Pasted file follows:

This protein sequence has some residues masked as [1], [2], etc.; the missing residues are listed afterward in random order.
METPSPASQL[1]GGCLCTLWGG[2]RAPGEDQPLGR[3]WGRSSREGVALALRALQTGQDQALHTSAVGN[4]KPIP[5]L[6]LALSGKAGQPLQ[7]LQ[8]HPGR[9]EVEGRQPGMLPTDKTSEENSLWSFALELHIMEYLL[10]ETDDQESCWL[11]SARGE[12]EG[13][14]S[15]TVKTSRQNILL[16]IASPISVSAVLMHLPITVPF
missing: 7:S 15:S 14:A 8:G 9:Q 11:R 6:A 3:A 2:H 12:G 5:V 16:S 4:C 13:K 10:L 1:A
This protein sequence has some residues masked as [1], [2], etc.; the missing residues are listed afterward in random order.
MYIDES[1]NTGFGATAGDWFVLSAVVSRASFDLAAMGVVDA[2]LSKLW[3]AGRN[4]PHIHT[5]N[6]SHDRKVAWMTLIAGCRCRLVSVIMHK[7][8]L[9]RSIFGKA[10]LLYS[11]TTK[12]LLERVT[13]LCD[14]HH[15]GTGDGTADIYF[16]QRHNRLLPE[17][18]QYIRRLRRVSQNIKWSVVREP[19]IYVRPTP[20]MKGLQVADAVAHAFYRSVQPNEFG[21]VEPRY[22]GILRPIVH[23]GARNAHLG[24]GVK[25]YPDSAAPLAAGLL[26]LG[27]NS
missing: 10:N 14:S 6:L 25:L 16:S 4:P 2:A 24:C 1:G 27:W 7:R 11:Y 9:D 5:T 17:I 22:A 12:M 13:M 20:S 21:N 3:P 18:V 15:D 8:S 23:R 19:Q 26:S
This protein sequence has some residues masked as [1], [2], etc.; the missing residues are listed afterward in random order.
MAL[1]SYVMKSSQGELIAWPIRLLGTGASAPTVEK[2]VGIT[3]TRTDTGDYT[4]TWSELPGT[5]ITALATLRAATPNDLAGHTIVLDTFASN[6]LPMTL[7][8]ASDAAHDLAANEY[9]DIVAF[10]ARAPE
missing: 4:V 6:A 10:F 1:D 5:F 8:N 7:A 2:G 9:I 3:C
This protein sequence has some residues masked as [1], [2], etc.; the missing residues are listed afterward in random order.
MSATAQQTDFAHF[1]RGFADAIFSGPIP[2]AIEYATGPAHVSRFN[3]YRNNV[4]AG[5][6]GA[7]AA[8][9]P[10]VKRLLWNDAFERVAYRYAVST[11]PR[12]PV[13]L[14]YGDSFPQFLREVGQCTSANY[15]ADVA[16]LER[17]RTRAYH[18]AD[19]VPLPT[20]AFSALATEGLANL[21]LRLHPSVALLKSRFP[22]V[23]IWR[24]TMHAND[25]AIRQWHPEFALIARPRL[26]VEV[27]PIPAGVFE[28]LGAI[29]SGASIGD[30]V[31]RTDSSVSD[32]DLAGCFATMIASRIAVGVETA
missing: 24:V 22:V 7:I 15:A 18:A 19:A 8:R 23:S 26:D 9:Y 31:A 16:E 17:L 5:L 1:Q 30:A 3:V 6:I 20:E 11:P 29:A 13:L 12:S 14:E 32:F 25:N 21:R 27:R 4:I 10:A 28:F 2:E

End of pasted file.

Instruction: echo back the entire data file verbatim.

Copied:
This protein sequence has some residues masked as [1], [2], etc.; the missing residues are listed afterward in random order.
METPSPASQL[1]GGCLCTLWGG[2]RAPGEDQPLGR[3]WGRSSREGVALALRALQTGQDQALHTSAVGN[4]KPIP[5]L[6]LALSGKAGQPLQ[7]LQ[8]HPGR[9]EVEGRQPGMLPTDKTSEENSLWSFALELHIMEYLL[10]ETDDQESCWL[11]SARGE[12]EG[13][14]S[15]TVKTSRQNILL[16]IASPISVSAVLMHLPITVPF
missing: 7:S 15:S 14:A 8:G 9:Q 11:R 6:A 3:A 2:H 12:G 5:V 16:S 4:C 13:K 10:L 1:A
This protein sequence has some residues masked as [1], [2], etc.; the missing residues are listed afterward in random order.
MYIDES[1]NTGFGATAGDWFVLSAVVSRASFDLAAMGVVDA[2]LSKLW[3]AGRN[4]PHIHT[5]N[6]SHDRKVAWMTLIAGCRCRLVSVIMHK[7][8]L[9]RSIFGKA[10]LLYS[11]TTK[12]LLERVT[13]LCD[14]HH[15]GTGDGTADIYF[16]QRHNRLLPE[17][18]QYIRRLRRVSQNIKWSVVREP[19]IYVRPTP[20]MKGLQVADAVAHAFYRSVQPNEFG[21]VEPRY[22]GILRPIVH[23]GARNAHLG[24]GVK[25]YPDSAAPLAAGLL[26]LG[27]NS
missing: 10:N 14:S 6:L 25:L 16:S 4:P 2:A 24:C 1:G 27:W 7:R 11:Y 9:D 5:T 17:I 22:A 12:M 13:M 20:S 21:N 3:P 18:V 15:D 8:S 23:R 19:Q 26:S
This protein sequence has some residues masked as [1], [2], etc.; the missing residues are listed afterward in random order.
MAL[1]SYVMKSSQGELIAWPIRLLGTGASAPTVEK[2]VGIT[3]TRTDTGDYT[4]TWSELPGT[5]ITALATLRAATPNDLAGHTIVLDTFASN[6]LPMTL[7][8]ASDAAHDLAANEY[9]DIVAF[10]ARAPE
missing: 4:V 6:A 10:F 1:D 5:F 8:N 7:A 2:G 9:I 3:C
This protein sequence has some residues masked as [1], [2], etc.; the missing residues are listed afterward in random order.
MSATAQQTDFAHF[1]RGFADAIFSGPIP[2]AIEYATGPAHVSRFN[3]YRNNV[4]AG[5][6]GA[7]AA[8][9]P[10]VKRLLWNDAFERVAYRYAVST[11]PR[12]PV[13]L[14]YGDSFPQFLREVGQCTSANY[15]ADVA[16]LER[17]RTRAYH[18]AD[19]VPLPT[20]AFSALATEGLANL[21]LRLHPSVALLKSRFP[22]V[23]IWR[24]TMHAND[25]AIRQWHPEFALIARPRL[26]VEV[27]PIPAGVFE[28]LGAI[29]SGASIGD[30]V[31]RTDSSVSD[32]DLAGCFATMIASRIAVGVETA
missing: 24:V 22:V 7:I 15:A 18:A 19:A 8:R 23:S 26:D 9:Y 31:A 16:E 17:L 5:L 1:Q 30:A 3:V 6:I 20:E 11:P 29:A 13:L 12:S 14:E 32:F 25:N 21:R 27:R 4:I 10:A 28:F 2:E